“There are of course technical and scientific contributions,” Graham said. “But quite aside from things that we do with, for instance, climate modeling, we increasingly have people in the school operating at the intersection of science and societal impact who are able to straddle across what had been a pretty hard boundary.” Earth system science Assistant Professor Marshall Burke, for example, is an economist whose research centers on how changes in the environment affect social factors such as human health, economic productivity and property values.

Challenges spring to life

Over time, Graham found his own “deep love for understanding the Earth” drew him more and more into the history of climate change. In his office on the historic Stanford campus, in March, he pointed above his desk to an oversized photograph of Torres del Paine National Park, in Chilean Patagonia, which he began visiting on research trips more than 20 years ago. The region has come to symbolize his broadening views.

“It’s a place of Andean condors and mountain lions. It’s stunning scenery – a reminder of the majesty of the natural world,” Graham said. “But at the same time, the local glaciers are melting like crazy. So, it brings to life the urgency of dealing with the environmental challenges that we face right now.”

Eighty million years ago, the rocks of Torres del Paine were part of the seafloor. “They’re no longer underwater,” Graham said. “We can look at them, walk around on them.” By studying these ancient deposits, geologists can gain insights about the modern-day deep ocean, and increasingly, find clues about what happened to marine life when oxygen levels in Earth’s oceans dropped catastrophically. That’s particularly relevant now, with ocean oxygen levels falling again in the face of global warming.

Opportunity to celebrate and mobilize

So much of the first Earth Day was adamantly physical: an up-close, in-person, sensory experience altogether inconsistent with the present time of global contagion. Some participants picked up roadside trash by the ton and dumped it on the steps of a courthouse. Others poured oil on an oil executive’s desk, hauled nets of dead fish through city streets, convened for folk music concerts or handed out daisies.

For now, the freeways are empty and the courthouse, closed. The executive is sheltering in place. In 2020, Earth Day happenings are necessarily online and close to home. But a point articulated in some of Nelson’s notes for Earth Day speeches cuts across the decades. The issue at hand, he said, “is more than just a matter of survival. How we survive is the critical question.”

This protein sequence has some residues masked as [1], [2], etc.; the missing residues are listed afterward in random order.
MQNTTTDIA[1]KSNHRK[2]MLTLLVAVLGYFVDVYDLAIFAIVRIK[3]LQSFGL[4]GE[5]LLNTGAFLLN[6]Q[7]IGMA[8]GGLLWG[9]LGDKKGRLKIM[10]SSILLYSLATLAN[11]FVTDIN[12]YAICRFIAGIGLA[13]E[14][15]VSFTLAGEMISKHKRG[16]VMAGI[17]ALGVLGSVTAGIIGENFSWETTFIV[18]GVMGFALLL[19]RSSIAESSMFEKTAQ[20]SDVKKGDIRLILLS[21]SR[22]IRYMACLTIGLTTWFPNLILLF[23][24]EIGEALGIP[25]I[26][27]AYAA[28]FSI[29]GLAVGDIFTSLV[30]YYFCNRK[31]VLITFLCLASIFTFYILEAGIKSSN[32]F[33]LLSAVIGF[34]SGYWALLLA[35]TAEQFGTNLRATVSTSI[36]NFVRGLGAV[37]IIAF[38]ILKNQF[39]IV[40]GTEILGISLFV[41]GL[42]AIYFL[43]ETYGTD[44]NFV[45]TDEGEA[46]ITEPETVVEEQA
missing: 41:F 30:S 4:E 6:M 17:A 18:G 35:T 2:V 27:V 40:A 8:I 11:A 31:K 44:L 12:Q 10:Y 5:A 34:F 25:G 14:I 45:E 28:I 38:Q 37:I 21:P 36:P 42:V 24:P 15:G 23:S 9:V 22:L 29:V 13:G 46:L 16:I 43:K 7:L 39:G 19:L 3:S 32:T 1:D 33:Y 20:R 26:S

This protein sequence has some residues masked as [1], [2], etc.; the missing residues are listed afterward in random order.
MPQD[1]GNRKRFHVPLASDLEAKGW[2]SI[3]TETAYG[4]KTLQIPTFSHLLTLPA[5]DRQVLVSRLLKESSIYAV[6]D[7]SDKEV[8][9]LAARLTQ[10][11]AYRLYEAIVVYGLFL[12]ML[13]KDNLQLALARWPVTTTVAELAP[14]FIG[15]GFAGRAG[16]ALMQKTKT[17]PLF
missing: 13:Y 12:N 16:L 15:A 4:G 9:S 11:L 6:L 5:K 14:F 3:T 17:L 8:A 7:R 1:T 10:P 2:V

In Bloomington on that day half a century past, Nelson urged his audience to strive for “a decent environment in its broadest and deepest sense,” free of ills ranging from poverty to war to disrespect for living creatures. Achieving that would require social, economic and political transformation. Tackling even the physical aspects of the environmental problem, such as polluted air and water, he argued, would demand understanding of the big picture.

“And the big picture is we live in a relatively insignificant planet that’s coursing through space. It’s a finite planet with a finite capacity to support life,” Nelson said. “It has a limited amount of resources; a thin envelope of air surrounding it, which is rapidly being polluted; a limited amount of fresh water; some minerals, some forests; a thin covering of topsoil.”

The implications of that planetary perspective have come into sharper focus for Graham along his journey through the geosciences. “It’s really been the impact of climate change, in terms of melting ice, increasing global temperature, that has an unavoidability about it that just demands everybody’s attention,” Graham said.

In the face of growing urgency to address climate change and sustainability, he added, Earth Day in its 50th year represents “an opportunity to celebrate the planet that we live on and, at the same time, to mobilize the broad public to take personal action and engage with environmental policy decisions being made in the U.S. and around the globe.”

Stephan Graham is the Chester Naramore Dean of the School of Earth, Energy & Environmental Sciences, the Welton Joseph and Maud L’Anphere Crook Professor and professor, by courtesy, of geophysics and of energy resources engineering.

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Media Contacts

Josie Garthwaite

School of Earth, Energy & Environmental Sciences

(650) 497-0947, josieg@stanford.edu